The number of granted development permits has skyrocketed since 2013, contributing to a significant increase in urban sprawl, a new study published by the environmental peer-reviewed journal Sustainability shows.
The study charts urban growth in Malta using planning application data from the past 30 years. Besides increased approved permits coinciding with economic and population growth, its findings support the notion that their permit-granting may have been used as a political vote-buying tool.
Authored by four Maltese researchers from the University of Malta, the study used data mining techniques to analyse thousands of development planning applications between 1993 and 2019 to chart trends and urban sprawl.
The study found a particular increase in granted development applications resulting in urban growth since the post-2013 construction boom. It also found that outside development zone permits and permits granted despite a case officer report for their refusal increased before elections.
Discussing the latter findings, the researchers said the results “support the hypothesis that land development and the institutions regulating it are used as a political mechanism by the incumbent government to garner votes during elections.”
The researchers found that while there was a decrease in the share of granted permits that contributed to urban sprawl, “the absolute number of granted development planning applications resulting in growth has increased, particularly in the last construction boom (post-2013).”
It concluded that urban growth shows that “the construction industry is closely linked to the islands’ economic cycles and changes in population,” noting a particular slump in 2011.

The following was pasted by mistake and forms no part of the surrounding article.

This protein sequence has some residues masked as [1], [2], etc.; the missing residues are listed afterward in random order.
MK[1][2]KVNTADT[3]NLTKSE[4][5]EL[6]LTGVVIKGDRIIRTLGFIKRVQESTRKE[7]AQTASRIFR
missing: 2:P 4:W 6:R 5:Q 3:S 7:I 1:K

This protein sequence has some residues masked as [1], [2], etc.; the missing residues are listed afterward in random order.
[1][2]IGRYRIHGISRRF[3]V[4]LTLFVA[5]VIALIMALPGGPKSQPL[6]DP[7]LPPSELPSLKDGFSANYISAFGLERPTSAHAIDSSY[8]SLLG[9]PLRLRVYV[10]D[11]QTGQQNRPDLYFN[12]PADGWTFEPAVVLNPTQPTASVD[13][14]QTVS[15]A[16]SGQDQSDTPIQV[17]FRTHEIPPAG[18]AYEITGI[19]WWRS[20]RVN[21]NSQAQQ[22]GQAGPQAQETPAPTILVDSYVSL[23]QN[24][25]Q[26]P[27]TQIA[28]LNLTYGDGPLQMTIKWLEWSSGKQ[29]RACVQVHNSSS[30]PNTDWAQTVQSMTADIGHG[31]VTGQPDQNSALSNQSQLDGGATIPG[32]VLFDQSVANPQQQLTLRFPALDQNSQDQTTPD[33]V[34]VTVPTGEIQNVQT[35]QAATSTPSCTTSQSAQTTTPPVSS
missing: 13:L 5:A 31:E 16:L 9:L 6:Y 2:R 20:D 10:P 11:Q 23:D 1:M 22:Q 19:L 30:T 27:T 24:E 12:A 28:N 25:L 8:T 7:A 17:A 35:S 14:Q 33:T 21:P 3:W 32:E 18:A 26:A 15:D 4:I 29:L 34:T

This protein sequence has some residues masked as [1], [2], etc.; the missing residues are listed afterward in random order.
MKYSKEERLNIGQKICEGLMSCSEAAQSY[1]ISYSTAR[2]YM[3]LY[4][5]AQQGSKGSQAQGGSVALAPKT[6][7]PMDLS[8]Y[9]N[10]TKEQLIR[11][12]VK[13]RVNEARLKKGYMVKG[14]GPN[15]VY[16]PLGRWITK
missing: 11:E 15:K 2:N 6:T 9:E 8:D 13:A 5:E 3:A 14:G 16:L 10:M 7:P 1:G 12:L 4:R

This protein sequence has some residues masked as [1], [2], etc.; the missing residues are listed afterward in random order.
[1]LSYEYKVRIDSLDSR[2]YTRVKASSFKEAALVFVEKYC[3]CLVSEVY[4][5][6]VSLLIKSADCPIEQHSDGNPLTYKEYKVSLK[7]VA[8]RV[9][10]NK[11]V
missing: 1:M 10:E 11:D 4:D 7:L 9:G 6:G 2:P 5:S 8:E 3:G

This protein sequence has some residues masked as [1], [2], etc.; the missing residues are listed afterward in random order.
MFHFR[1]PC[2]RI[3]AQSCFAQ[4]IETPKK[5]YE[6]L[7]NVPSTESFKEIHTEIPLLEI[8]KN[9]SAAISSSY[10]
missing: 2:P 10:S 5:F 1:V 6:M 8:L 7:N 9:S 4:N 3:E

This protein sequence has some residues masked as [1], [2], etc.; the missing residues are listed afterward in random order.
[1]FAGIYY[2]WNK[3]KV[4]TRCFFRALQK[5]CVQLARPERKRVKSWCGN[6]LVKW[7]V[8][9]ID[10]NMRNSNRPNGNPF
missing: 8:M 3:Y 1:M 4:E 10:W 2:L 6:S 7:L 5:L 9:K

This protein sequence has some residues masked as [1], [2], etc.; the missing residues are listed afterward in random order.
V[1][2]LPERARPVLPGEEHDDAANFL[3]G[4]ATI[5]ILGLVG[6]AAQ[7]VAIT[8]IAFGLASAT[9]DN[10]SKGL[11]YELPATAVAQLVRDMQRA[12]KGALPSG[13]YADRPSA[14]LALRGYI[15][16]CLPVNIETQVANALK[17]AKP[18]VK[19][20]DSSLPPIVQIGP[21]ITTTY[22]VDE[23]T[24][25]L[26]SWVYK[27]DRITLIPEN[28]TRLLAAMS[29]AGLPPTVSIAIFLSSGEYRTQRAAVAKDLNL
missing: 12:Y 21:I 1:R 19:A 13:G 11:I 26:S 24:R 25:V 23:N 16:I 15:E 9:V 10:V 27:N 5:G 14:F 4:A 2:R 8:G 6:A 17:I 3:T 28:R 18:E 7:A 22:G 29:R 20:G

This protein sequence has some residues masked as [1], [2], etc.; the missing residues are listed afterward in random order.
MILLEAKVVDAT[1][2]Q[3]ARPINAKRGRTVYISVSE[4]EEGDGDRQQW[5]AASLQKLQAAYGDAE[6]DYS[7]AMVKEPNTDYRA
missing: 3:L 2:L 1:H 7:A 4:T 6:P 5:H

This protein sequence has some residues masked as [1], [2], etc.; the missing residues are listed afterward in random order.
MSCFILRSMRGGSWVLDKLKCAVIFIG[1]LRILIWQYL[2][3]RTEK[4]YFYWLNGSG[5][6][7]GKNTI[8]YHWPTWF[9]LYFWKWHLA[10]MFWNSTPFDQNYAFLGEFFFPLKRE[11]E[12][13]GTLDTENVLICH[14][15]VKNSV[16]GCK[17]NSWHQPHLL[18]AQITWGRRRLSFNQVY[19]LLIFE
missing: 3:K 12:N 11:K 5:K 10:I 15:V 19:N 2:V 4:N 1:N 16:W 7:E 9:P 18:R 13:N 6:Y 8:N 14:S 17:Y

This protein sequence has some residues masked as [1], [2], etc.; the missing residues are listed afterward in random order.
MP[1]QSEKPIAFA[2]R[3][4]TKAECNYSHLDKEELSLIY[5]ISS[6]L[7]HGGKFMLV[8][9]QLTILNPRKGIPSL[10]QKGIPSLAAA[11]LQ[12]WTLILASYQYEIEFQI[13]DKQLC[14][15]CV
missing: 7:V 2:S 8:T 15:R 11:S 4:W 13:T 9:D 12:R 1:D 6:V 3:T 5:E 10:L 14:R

“The spike in development-planning application permits in the last few years corroborates the observed construction boom,” they said. They noted how economic and population growth alongside a relaxation in planning policies had been identified as contributing to the trend.
The study also looked at the number of planning applications granted in ODZ areas, using linguistic and data analysis to determine the ones contributing to urban growth. Since the 90s, a steady share of over 10% of applications were granted on ODZ.
In particular, 2017 and 2018 were identified as the years with the highest numbers of such permits. The findings led the researchers to suggest a study into “the effectiveness of the ODZ designation and assessing whether this zone is fulfilling its raison d’être in conserving rural areas has become a transitional zone for development.”
Additionally, the study recommended a “standardisation of descriptors in development-planning applications” for improved transparency. The researchers hoped for a more data-driven approach to studying current and future urban planning policy.
The study published in Sustainability was conducted by Andrea Pace, Maria Attard, Michel Camilleri and Gianluca Valentino.
The researchers hail from the Department of Geography, Insitute for Climate Change and Sustainable Development, Department of Computer Information Systems and Department of Communications and Computer Engineering at the University of Malta.